I almost never remember my dreams. I am certain that I dream most nights, but at best, I retain only a vague synopsis or a phantasm of the feelings inspired. Despite this, I have one reoccurring dream that my mind holds onto despite my efforts to forget the morbid stillness of the tableau.
In the dreamspace, there exists only a room. The floor is covered in white tile that extends into an undefinable vagueness around the edges. At the center of the room is a sunken pool, a large square depressed into the ground about a foot. The tub is mostly filled with gently rippling water which reflects the glow of lighting that feels coldly institutional. The grout between the squares of ceramic are a pale brown-red where water had been splashed during a struggle. The water of the pool is pink with what I am certain is my blood.
I never understood why this image inspired dread upon awakening, until I mentioned the dream one day in passing to my mother. She had been washing dishes at the time, and stopped to listen as I talked. I remember the silence that followed my description, and the deep breath she took as she set the item she had been holding back into the sink. Turning to me, she told me that she had hoped I would not remember that place, but because I had, I needed to know.
You see, when I was almost 3 years old my parents had left me with the sitter they and many of the families in our neighborhood had been using for years. The woman ran a childcare service out of her home, and unknown to all the parents was over the capacity she had been legally licensed to care for. This fact came to light when one day I was loose in the kitchen while she was making Jell-O. With the infamous timing found in nightmares and fiction, I managed to get underfoot just as she lifted the steaming bowl from the counter to bring to the fridge to cool.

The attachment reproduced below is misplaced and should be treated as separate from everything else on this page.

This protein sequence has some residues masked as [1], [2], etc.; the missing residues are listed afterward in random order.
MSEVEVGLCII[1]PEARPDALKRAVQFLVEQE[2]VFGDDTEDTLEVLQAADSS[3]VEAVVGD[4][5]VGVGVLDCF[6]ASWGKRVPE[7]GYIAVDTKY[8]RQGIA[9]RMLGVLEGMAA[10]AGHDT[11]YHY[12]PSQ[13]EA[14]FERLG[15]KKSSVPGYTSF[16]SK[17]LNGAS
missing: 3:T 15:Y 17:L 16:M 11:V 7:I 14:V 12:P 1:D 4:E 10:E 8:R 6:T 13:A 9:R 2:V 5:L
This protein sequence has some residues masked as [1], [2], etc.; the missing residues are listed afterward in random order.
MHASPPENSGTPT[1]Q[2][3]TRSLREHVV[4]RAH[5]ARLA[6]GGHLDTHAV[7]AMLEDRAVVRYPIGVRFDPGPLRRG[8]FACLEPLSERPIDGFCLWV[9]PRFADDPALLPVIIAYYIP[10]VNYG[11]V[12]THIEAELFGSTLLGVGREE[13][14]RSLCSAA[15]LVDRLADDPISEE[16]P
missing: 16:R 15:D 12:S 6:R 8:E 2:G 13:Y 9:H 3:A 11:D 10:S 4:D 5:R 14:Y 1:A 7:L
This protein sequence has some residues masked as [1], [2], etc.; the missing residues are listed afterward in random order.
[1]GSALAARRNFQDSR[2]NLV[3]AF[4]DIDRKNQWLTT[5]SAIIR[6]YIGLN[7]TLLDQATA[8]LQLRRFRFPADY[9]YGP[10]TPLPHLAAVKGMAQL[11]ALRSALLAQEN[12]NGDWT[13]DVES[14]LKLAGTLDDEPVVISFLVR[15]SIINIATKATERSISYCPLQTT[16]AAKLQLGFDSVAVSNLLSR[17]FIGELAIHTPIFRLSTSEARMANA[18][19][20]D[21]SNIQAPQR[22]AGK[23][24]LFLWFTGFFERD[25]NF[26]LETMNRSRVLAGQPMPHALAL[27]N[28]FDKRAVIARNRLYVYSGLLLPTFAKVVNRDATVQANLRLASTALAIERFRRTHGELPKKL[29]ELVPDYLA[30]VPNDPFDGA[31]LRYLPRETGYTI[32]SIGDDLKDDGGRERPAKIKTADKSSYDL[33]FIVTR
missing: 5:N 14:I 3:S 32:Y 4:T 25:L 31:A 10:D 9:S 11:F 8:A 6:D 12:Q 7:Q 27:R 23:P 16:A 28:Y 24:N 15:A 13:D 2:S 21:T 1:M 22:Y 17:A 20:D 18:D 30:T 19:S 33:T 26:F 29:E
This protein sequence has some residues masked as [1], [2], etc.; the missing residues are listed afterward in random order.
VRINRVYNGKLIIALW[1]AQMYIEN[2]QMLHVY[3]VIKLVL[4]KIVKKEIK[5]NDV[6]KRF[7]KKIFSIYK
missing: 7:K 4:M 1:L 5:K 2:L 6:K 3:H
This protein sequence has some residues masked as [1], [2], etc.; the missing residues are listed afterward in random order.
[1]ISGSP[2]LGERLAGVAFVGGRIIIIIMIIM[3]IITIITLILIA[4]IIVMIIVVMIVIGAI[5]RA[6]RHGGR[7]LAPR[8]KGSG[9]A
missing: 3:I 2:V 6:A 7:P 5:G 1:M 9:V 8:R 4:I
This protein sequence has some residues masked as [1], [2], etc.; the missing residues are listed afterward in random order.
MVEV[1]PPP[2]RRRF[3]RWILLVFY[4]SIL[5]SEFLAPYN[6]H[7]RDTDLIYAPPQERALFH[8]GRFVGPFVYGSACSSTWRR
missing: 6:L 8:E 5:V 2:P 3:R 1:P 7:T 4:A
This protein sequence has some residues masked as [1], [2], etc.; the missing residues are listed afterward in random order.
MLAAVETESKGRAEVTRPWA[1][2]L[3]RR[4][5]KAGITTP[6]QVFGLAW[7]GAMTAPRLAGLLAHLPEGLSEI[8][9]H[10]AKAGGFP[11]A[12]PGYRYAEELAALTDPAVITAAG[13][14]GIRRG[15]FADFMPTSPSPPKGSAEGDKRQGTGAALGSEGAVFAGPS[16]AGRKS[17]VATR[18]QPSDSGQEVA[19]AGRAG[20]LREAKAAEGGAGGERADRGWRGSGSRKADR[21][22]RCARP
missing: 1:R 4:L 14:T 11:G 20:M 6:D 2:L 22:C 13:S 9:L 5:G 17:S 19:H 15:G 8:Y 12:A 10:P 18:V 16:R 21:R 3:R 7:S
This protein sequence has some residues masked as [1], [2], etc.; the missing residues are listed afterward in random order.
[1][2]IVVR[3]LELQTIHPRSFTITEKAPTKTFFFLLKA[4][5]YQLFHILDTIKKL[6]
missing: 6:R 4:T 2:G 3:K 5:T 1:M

The burns on my little feet were horrific.
I was rushed to the hospital, where my parents met me. In a twist of luck also rarely found in the real world, one of Canada’s best plastic surgeons was in the receiving area of the ER as I was dragged in and decided to take my case.
Each day, my toes had to be cut free from each other and the wrappings the doctors had to use to keep them separated. Despite medications and the other treatments they used, necrosis had been unavoidable. To keep the infection under control, my dead skin had to be scraped off with a stiff bristled brush nearly daily. My mother, late in her pregnancy with my younger brother, had to hold me down as I screamed and thrashed so a nurse could do the gristly task in a shallow depressed pool in a white tiled room.
It was both brutal and necessary, but because of those chances and the choices of all involved, my feet eventually healed and grew normal and whole. Even so, my mother says that was the hardest thing she has ever done. She took a leave of absence from work to stay with me in the hospital and only left my side at night when my father took the vigil with me. After catching what sleep she could in the Ronald McDonald House next door, she would return to let my dad shower and go to work. That experience and kindness is why the Ronald McDonald House is one of my favorite charities.
I’ve often read stories where writers use dreams to have characters cope with traumatic events that occured in the buried past, but never believed that it happened in real life. After all, if the person wasn’t old enough to remember, how could the trauma reappear in dreams? How could it be so specific and real? I would have sworn that it wasn’t possible. Apparently, I was wrong.